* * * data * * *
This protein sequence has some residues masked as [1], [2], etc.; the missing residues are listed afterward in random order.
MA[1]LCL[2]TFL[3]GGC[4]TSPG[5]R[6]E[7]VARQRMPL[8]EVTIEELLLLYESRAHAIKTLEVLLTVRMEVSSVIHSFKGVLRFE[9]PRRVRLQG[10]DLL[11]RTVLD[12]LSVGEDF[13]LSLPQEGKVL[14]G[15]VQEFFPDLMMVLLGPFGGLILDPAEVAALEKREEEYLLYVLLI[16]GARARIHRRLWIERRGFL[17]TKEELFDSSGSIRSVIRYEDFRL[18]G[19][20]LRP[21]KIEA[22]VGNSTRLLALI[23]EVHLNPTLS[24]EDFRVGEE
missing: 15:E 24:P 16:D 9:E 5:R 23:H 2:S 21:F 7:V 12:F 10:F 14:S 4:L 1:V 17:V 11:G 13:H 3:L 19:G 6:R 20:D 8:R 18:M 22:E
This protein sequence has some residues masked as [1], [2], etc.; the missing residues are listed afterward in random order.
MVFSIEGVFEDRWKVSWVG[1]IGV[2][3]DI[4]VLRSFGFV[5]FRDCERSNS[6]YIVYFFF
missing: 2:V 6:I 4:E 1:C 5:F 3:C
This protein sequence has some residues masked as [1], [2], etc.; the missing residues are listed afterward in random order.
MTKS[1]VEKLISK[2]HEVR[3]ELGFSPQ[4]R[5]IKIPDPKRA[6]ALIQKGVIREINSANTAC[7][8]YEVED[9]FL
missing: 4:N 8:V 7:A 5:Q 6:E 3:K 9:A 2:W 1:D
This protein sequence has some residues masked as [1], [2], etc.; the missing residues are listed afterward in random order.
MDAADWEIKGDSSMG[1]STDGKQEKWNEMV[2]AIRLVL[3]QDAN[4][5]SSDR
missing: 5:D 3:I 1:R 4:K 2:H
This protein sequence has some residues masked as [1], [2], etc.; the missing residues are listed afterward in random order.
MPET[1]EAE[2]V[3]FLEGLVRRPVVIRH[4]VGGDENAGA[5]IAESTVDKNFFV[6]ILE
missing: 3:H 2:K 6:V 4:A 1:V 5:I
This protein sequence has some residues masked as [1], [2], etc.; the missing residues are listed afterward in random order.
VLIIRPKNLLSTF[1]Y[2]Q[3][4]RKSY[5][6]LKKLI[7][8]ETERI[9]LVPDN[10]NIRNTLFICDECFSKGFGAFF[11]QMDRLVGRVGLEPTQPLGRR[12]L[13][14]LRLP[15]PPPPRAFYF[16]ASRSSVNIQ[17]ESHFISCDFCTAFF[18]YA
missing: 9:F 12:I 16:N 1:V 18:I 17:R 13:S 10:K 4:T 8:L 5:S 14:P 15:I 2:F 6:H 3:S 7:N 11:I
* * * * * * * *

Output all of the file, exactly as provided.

This protein sequence has some residues masked as [1], [2], etc.; the missing residues are listed afterward in random order.
MA[1]LCL[2]TFL[3]GGC[4]TSPG[5]R[6]E[7]VARQRMPL[8]EVTIEELLLLYESRAHAIKTLEVLLTVRMEVSSVIHSFKGVLRFE[9]PRRVRLQG[10]DLL[11]RTVLD[12]LSVGEDF[13]LSLPQEGKVL[14]G[15]VQEFFPDLMMVLLGPFGGLILDPAEVAALEKREEEYLLYVLLI[16]GARARIHRRLWIERRGFL[17]TKEELFDSSGSIRSVIRYEDFRL[18]G[19][20]LRP[21]KIEA[22]VGNSTRLLALI[23]EVHLNPTLS[24]EDFRVGEE
missing: 15:E 24:P 16:D 9:E 5:R 23:H 2:S 21:F 7:V 12:F 10:F 14:S 4:L 1:V 17:V 11:G 13:H 3:L 19:G 6:R 20:D 8:R 18:M 22:E
This protein sequence has some residues masked as [1], [2], etc.; the missing residues are listed afterward in random order.
MVFSIEGVFEDRWKVSWVG[1]IGV[2][3]DI[4]VLRSFGFV[5]FRDCERSNS[6]YIVYFFF
missing: 2:V 6:I 4:E 1:C 5:F 3:C
This protein sequence has some residues masked as [1], [2], etc.; the missing residues are listed afterward in random order.
MTKS[1]VEKLISK[2]HEVR[3]ELGFSPQ[4]R[5]IKIPDPKRA[6]ALIQKGVIREINSANTAC[7][8]YEVED[9]FL
missing: 4:N 8:V 7:A 5:Q 6:E 3:K 9:A 2:W 1:D
This protein sequence has some residues masked as [1], [2], etc.; the missing residues are listed afterward in random order.
MDAADWEIKGDSSMG[1]STDGKQEKWNEMV[2]AIRLVL[3]QDAN[4][5]SSDR
missing: 5:D 3:I 1:R 4:K 2:H
This protein sequence has some residues masked as [1], [2], etc.; the missing residues are listed afterward in random order.
MPET[1]EAE[2]V[3]FLEGLVRRPVVIRH[4]VGGDENAGA[5]IAESTVDKNFFV[6]ILE
missing: 3:H 2:K 6:V 4:A 1:V 5:I
This protein sequence has some residues masked as [1], [2], etc.; the missing residues are listed afterward in random order.
VLIIRPKNLLSTF[1]Y[2]Q[3][4]RKSY[5][6]LKKLI[7][8]ETERI[9]LVPDN[10]NIRNTLFICDECFSKGFGAFF[11]QMDRLVGRVGLEPTQPLGRR[12]L[13][14]LRLP[15]PPPPRAFYF[16]ASRSSVNIQ[17]ESHFISCDFCTAFF[18]YA
missing: 9:F 12:I 16:N 1:V 18:I 17:R 13:S 10:K 4:T 8:L 5:S 14:P 15:I 2:F 6:H 3:S 7:N 11:I